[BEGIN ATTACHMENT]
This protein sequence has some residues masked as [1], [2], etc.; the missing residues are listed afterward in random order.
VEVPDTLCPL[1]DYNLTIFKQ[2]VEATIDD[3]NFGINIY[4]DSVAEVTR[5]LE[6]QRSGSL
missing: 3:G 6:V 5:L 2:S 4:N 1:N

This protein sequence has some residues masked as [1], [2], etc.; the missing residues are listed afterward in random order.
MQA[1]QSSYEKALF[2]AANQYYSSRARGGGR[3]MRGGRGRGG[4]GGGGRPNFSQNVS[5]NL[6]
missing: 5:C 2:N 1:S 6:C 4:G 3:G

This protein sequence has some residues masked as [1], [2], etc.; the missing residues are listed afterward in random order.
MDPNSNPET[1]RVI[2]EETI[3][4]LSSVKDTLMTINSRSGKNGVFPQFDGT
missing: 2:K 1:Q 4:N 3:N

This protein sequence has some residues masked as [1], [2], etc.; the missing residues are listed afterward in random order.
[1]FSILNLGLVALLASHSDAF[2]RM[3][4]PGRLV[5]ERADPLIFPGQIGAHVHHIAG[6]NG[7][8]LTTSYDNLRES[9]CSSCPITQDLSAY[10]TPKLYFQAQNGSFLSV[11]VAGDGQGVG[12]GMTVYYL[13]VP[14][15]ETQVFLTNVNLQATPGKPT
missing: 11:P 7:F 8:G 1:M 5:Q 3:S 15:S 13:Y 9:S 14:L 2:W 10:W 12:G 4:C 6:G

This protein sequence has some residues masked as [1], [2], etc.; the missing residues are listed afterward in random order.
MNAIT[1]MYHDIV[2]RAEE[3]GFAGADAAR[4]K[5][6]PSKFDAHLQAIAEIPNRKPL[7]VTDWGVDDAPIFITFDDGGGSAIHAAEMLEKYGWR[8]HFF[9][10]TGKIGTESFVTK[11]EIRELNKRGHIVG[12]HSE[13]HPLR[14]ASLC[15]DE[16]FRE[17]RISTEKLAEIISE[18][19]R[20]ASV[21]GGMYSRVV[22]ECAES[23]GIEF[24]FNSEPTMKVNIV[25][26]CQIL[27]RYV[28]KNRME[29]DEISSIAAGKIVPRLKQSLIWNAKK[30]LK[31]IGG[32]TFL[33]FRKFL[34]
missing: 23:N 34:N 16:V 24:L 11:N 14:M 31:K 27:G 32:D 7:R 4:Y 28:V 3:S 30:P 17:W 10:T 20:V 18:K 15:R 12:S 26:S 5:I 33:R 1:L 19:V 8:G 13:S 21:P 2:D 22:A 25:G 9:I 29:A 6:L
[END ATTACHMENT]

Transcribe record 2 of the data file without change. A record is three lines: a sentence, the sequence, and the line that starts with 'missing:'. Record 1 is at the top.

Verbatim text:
This protein sequence has some residues masked as [1], [2], etc.; the missing residues are listed afterward in random order.
MQA[1]QSSYEKALF[2]AANQYYSSRARGGGR[3]MRGGRGRGG[4]GGGGRPNFSQNVS[5]NL[6]
missing: 5:C 2:N 1:S 6:C 4:G 3:G